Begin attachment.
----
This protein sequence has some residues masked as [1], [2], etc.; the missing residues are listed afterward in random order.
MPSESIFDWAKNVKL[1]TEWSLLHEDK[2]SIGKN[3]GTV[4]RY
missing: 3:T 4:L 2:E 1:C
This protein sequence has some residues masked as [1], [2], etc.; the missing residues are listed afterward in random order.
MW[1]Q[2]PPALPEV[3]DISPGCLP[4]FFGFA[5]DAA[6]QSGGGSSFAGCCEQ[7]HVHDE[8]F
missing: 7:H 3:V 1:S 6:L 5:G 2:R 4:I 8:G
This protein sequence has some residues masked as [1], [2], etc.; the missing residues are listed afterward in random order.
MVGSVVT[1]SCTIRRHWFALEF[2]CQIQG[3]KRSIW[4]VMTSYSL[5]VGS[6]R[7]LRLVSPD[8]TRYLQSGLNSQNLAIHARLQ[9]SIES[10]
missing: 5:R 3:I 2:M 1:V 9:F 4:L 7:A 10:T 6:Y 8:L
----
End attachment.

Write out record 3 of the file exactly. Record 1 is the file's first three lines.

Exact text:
This protein sequence has some residues masked as [1], [2], etc.; the missing residues are listed afterward in random order.
MVGSVVT[1]SCTIRRHWFALEF[2]CQIQG[3]KRSIW[4]VMTSYSL[5]VGS[6]R[7]LRLVSPD[8]TRYLQSGLNSQNLAIHARLQ[9]SIES[10]
missing: 5:R 3:I 2:M 1:V 9:F 4:L 7:A 10:T 6:Y 8:L